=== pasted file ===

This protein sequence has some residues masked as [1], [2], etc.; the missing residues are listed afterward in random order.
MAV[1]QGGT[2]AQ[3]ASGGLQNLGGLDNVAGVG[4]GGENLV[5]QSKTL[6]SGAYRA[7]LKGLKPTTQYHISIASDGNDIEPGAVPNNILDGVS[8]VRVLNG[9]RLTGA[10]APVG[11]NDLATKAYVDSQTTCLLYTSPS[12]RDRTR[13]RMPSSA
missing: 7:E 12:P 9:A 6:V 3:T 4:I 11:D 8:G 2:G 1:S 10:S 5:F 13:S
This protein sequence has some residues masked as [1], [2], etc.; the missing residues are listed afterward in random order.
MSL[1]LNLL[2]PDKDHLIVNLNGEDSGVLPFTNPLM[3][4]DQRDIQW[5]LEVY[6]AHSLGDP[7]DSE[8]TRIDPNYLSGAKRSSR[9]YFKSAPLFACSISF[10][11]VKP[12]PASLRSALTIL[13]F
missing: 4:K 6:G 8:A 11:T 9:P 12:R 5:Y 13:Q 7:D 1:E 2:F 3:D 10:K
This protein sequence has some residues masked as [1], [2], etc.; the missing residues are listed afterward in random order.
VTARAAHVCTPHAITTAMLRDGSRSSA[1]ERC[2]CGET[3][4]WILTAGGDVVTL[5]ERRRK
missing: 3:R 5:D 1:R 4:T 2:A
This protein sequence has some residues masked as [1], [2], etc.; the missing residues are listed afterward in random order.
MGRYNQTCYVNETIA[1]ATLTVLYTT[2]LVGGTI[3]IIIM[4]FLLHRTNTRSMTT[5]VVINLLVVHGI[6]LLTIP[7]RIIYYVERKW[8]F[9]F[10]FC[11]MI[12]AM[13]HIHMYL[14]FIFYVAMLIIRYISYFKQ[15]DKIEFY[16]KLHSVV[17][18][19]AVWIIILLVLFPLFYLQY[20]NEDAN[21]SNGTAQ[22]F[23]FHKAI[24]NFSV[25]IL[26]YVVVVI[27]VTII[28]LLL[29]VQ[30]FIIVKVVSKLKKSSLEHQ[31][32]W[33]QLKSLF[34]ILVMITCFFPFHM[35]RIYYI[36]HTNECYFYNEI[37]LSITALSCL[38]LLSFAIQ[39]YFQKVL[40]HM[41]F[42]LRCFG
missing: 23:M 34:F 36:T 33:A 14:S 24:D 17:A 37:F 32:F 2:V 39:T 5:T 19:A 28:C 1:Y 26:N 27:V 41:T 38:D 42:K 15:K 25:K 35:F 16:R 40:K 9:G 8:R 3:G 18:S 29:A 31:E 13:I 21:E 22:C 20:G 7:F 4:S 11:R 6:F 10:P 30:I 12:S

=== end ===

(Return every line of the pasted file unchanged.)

This protein sequence has some residues masked as [1], [2], etc.; the missing residues are listed afterward in random order.
MAV[1]QGGT[2]AQ[3]ASGGLQNLGGLDNVAGVG[4]GGENLV[5]QSKTL[6]SGAYRA[7]LKGLKPTTQYHISIASDGNDIEPGAVPNNILDGVS[8]VRVLNG[9]RLTGA[10]APVG[11]NDLATKAYVDSQTTCLLYTSPS[12]RDRTR[13]RMPSSA
missing: 7:E 12:P 9:A 6:V 3:T 4:I 11:D 8:G 2:G 1:S 10:S 5:F 13:S
This protein sequence has some residues masked as [1], [2], etc.; the missing residues are listed afterward in random order.
MSL[1]LNLL[2]PDKDHLIVNLNGEDSGVLPFTNPLM[3][4]DQRDIQW[5]LEVY[6]AHSLGDP[7]DSE[8]TRIDPNYLSGAKRSSR[9]YFKSAPLFACSISF[10][11]VKP[12]PASLRSALTIL[13]F
missing: 4:K 6:G 8:A 11:T 9:P 12:R 5:Y 13:Q 7:D 1:E 2:F 3:D 10:K
This protein sequence has some residues masked as [1], [2], etc.; the missing residues are listed afterward in random order.
VTARAAHVCTPHAITTAMLRDGSRSSA[1]ERC[2]CGET[3][4]WILTAGGDVVTL[5]ERRRK
missing: 3:R 5:D 1:R 4:T 2:A
This protein sequence has some residues masked as [1], [2], etc.; the missing residues are listed afterward in random order.
MGRYNQTCYVNETIA[1]ATLTVLYTT[2]LVGGTI[3]IIIM[4]FLLHRTNTRSMTT[5]VVINLLVVHGI[6]LLTIP[7]RIIYYVERKW[8]F[9]F[10]FC[11]MI[12]AM[13]HIHMYL[14]FIFYVAMLIIRYISYFKQ[15]DKIEFY[16]KLHSVV[17][18][19]AVWIIILLVLFPLFYLQY[20]NEDAN[21]SNGTAQ[22]F[23]FHKAI[24]NFSV[25]IL[26]YVVVVI[27]VTII[28]LLL[29]VQ[30]FIIVKVVSKLKKSSLEHQ[31][32]W[33]QLKSLF[34]ILVMITCFFPFHM[35]RIYYI[36]HTNECYFYNEI[37]LSITALSCL[38]LLSFAIQ[39]YFQKVL[40]HM[41]F[42]LRCFG
missing: 23:M 34:F 36:T 33:A 14:S 24:D 17:A 37:F 32:F 2:V 39:T 5:T 19:A 28:C 1:Y 26:N 27:V 41:T 38:D 42:K 15:K 25:K 35:F 16:R 40:K 9:G 8:R 3:G 18:S 29:A 31:E 13:I 21:E 22:C 20:G 7:F 4:S 11:R 6:F 10:P 30:I 12:S